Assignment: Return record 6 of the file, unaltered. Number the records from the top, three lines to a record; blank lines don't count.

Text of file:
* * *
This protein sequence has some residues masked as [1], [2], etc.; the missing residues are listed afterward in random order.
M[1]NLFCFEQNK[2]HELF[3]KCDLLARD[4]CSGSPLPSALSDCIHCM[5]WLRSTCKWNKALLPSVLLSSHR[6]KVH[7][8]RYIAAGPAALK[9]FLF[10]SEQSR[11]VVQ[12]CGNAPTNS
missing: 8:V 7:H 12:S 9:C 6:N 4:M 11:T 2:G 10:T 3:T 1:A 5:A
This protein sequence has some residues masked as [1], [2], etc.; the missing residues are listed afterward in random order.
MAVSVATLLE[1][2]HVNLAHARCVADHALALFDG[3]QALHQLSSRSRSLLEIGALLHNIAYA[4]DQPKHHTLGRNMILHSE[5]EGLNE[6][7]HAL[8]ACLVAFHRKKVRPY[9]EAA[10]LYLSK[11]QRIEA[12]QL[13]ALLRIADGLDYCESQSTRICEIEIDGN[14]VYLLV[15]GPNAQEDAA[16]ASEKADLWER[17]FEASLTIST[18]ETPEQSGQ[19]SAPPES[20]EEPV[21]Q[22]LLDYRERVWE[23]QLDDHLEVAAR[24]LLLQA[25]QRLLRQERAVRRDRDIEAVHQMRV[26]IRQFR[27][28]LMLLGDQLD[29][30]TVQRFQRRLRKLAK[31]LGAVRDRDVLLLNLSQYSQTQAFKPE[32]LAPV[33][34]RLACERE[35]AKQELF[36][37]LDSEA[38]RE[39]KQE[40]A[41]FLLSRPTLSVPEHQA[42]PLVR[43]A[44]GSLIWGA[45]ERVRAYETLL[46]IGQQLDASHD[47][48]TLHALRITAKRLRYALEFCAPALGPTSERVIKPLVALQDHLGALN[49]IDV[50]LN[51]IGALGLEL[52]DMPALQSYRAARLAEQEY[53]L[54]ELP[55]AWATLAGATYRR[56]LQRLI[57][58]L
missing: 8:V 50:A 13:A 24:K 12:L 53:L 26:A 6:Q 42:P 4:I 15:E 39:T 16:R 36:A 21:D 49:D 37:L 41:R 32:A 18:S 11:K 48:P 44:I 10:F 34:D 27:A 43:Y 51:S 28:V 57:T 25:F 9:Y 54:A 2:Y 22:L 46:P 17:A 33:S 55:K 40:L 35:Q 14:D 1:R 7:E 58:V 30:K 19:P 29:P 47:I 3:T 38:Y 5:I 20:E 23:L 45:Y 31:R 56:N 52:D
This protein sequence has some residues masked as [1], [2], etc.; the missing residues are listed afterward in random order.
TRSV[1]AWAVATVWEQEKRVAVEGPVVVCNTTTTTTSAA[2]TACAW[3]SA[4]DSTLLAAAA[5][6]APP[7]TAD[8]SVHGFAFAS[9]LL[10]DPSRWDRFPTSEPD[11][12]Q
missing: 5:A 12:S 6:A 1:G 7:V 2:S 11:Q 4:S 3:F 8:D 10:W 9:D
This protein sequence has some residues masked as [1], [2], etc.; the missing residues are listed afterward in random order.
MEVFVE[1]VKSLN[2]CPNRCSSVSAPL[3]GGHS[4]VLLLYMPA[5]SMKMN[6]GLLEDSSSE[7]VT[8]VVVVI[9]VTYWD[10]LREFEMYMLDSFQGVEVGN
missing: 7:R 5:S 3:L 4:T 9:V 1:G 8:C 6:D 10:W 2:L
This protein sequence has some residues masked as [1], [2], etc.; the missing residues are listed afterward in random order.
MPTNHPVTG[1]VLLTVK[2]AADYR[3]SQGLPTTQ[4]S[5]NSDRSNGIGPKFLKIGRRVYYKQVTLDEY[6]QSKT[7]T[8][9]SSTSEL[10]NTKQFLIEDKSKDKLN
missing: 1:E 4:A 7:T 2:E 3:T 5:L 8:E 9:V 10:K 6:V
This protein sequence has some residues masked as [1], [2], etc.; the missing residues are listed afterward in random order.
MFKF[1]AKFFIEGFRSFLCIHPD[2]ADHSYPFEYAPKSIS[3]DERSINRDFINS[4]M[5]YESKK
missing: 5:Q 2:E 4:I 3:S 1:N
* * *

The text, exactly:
This protein sequence has some residues masked as [1], [2], etc.; the missing residues are listed afterward in random order.
MFKF[1]AKFFIEGFRSFLCIHPD[2]ADHSYPFEYAPKSIS[3]DERSINRDFINS[4]M[5]YESKK
missing: 5:Q 2:E 4:I 3:S 1:N